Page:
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Posts for tag: periodontal disease

By John G. Fisher, DMD
March 17, 2018
Category: Oral Health
SeekImmediateTreatmentforthisAdvancedFormofGingivitis

It takes only a short time neglecting your oral hygiene before you begin to notice some unpleasant things with your gums: swelling, redness or even bleeding. These are all signs of gingivitis, a periodontal (gum) disease that arises from bacterial plaque, a thin biofilm that builds up on tooth surfaces when a person doesn't brush or floss.

Fortunately, early stages of gingivitis can be treated effectively with comprehensive plaque removal during one or more office visits. If, however, it's not dealt with early, it can develop into something much more serious: acute necrotizing ulcerative gingivitis (ANUG). This form does more than leave you with unattractive teeth and gums and terrible breath — it could eventually cause you to lose your teeth.

ANUG is also known as trench mouth, a common ailment among front line World War I soldiers without access to proper dental care and hygiene. It's most prevalent today among individuals who are under a great deal of stress, not sleeping or eating well and haven't cleaned or properly cared for their teeth for an extended period of time. Tobacco smokers also seem more susceptible than non-smokers to the disease, perhaps because smoke dries the mouth and changes the bacterial environment.

Unlike common gingivitis, ANUG can be quite painful. In effect, the gum tissues begin to die (necrotize), especially the triangular peaks between teeth known as papillae. Besides the other symptoms of gingivitis, the tissues may become yellowish.

ANUG can be treated effectively. The first step is to relieve the symptoms of pain and inflammation through medication. The focus then shifts to treating the underlying cause, bacterial plaque. Besides plaque removal common in any treatment for gum disease, we may also need to initiate antibiotic therapy. Metronidazole is a common antibiotic that's been demonstrated effective against the specific bacterial strain associated with ANUG. We might also combine this with an antibacterial mouth rinse containing chlorhexidine.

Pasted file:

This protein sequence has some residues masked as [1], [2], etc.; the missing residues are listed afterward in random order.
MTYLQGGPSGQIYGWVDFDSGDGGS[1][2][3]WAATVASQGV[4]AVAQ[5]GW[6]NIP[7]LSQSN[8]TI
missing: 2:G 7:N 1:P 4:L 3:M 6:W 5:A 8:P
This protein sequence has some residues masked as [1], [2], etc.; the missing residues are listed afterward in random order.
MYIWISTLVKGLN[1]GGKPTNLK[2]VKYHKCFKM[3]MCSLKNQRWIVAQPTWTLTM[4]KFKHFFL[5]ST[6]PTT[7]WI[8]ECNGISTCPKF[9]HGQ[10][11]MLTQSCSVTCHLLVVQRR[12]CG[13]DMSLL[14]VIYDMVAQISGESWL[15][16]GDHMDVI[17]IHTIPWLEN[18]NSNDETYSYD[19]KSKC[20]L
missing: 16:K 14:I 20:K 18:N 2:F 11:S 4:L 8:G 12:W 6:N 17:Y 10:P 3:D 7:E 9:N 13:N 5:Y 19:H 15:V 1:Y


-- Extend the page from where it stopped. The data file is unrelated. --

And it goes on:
The final step belongs to you: to keep ANUG or any other gum disease from reoccurring, it's important for you to adopt a daily regimen of brushing and flossing, along with regular dental visits for thorough teeth cleaning and checkups. Taking this proactive approach will help ensure you won't suffer from this painful and unattractive form of gingivitis again.

If you would like more information on acute gingivitis, please contact us or schedule an appointment for a consultation. You can also learn more about this topic by reading the Dear Doctor magazine article “Painful Gums in Teens & Adults.”

By John G. Fisher, DMD
March 17, 2018
Category: Oral Health
AvoidBoneLossaroundToothRootsthroughRegularDentalCare

Periodontal (gum) disease is a serious matter. Not only can it wreak havoc with your gums, it could also cause bone loss in the jaw that supports your teeth.

Gum disease is a bacterial infection that originates from a thin film of food particles on tooth surfaces called plaque. If you're not diligent about removing plaque through daily brushing and flossing, it can become a feeding ground for certain strains of bacteria that trigger gum infections. Left untreated, the disease can advance deeply into the teeth's supporting structures.

We're particularly concerned about furcations, the specific locations where multiple roots of a tooth fork or separate. When these locations become infected we call it a furcation involvement or invasion. The bone along the furcation will begin to deteriorate and dissolve, following a progression of stages (or classes) we can measure by probing the gum tissue or through x-ray evaluation:

  • Class I: the furcation feels like a groove, but without any noticeable bone loss;
  • Class II: a depression of about two or more millimeters develops indicating definite bone loss;